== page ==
Commonwealth announces Principles for Judicial Appointments, Tenure and Removal

London, England — The secretary-general of the Commonwealth, Kamalesh Sharma, on Thursday published a set of guiding principles for Commonwealth member countries on the appointment, tenure and removal of superior court judges.

The compendium of guidelines will help to enshrine the independence and impartiality of the judiciary and prevent abuses of power by providing practical guidance for governments, jurists and legal experts.

The Compendium on the Appointment, Tenure and Removal of Judges under Commonwealth Principles was launched at a ceremony hosted by Sharma at Marlborough House, in London, on 9 July 2015. As well as putting forward recommendations, it analyses legal developments in 48 jurisdictions, from Australia to Zambia.

“Our hope is that the best practices shared in this publication, and other agreed Commonwealth values and principles, will assist member states in formulating legislative and institutional policy, and with strengthening independence and accountability in the relationships between the three branches of government,” writes Sharma in the foreword.

Among the recommendations is a proposal for the retirement age for superior court judges to be raised from 60 years in many countries to “closer to 70”, and for appointments to be permanent as opposed to fixed-term or temporary. “This would guard against the risk of conflicts of interest arising in relation to post-retirement employment for which a judge may be eligible,” the guidelines state.

The compendium is published by the Commonwealth Secretariat with research undertaken independently by the Bingham Centre for the Rule of Law. It gives practical support to Commonwealth countries to advance Articles 6 and 7 of the Commonwealth Charter – on the separation of powers and the rule of law – and the Commonwealth Latimer House Principles, which set out the relationship between parliament, judiciary and government.

The compendium cautions that strict rules and due process should always be adhered to when seeking the removal of a judge, stating: “It is a long established principle that judges should not serve at the pleasure of the executive, or be subject to loss of office as a result of changes of government or legal measures that are ostensibly intended to serve other objectives.”

“Good practice requires that the dangers of politicisation and deadlock be managed through a combination of carefully designed legislative procedures and a respectful and constructive attitude on the part of politicians to the constitutional role of the judiciary,” the guidelines say.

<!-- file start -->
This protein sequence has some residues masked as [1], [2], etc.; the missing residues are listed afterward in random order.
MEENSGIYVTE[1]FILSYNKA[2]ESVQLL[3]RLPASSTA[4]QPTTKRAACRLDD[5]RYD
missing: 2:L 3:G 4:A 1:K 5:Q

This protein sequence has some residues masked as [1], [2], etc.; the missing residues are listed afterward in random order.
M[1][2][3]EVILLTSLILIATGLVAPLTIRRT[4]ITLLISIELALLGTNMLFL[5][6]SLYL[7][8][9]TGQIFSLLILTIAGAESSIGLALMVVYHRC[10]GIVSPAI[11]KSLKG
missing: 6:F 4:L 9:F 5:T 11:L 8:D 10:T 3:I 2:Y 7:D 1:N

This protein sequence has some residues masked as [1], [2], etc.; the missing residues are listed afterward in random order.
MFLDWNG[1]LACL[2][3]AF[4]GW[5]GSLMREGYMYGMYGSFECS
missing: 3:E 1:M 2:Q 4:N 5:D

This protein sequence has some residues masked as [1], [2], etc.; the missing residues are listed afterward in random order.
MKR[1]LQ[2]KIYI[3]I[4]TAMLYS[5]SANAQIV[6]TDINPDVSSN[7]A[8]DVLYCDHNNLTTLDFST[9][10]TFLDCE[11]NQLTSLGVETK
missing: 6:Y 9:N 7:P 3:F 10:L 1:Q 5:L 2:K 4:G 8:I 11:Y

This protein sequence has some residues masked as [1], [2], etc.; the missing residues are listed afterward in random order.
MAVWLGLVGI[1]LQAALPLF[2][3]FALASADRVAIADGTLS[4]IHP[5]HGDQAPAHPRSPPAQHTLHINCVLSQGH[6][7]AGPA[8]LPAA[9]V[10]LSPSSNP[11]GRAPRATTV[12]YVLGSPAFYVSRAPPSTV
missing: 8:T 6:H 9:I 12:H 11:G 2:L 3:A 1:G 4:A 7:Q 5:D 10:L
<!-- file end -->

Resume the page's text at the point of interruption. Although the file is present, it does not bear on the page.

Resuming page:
According to the compendium, judicial appointments commissions must be “genuinely independent”, noting that an emerging best practice is for at least half of commission members to be judges or legal professionals.

The publication also proposes the establishment of an ombudsman for judicial appointments in some member countries, and notes that judicial vacancies should be advertised publicly and be filled through an open competition.

Sharma continued: “The compendium stresses the importance of judiciaries that are independent, impartial and efficient. If the rule of law is to be respected, it is necessary to have fair and impartial processes for resolving disputes; for correct and clear interpretation and application of the law; and, for holding governments, institutions, and private individuals accountable.”

Professor Sir Jeffrey Jowell QC, director of the Bingham Centre for the Rule of Law, commented: “This unique compendium shows how countries in the Commonwealth are, increasingly, adopting measures to ensure the non-political appointment and protection of judges. Based upon the Commonwealth’s own Latimer House principles, the Compendium will have a practical impact. It will help both to disseminate best practice and to further a key element in the rule of law, namely, judicial independence, without which decision-makers cannot realistically be held legally accountable for their actions.”

The research contained in the compendium further finds:

  • In 18.7% of Commonwealth jurisdictions (9 out of the total of 48 independent jurisdictions), the executive has sole responsibility for appointments to all the courts equivalent to the High Court or above.
  • The selection or short-listing of superior court judicial appointments is handled by a judicial appointments commission in more than 80% of the Commonwealth’s 53 member countries.
  • In 39 of the 48 independent Commonwealth jurisdictions (81.3%) there is a judicial appointments commission, established by the constitution or other law, which plays a role in the selection and appointment of judges.
  • There are ten Commonwealth jurisdictions (20.8% of the total) where there is parliamentary involvement in the appointment of judges to ordinary courts.
You might also like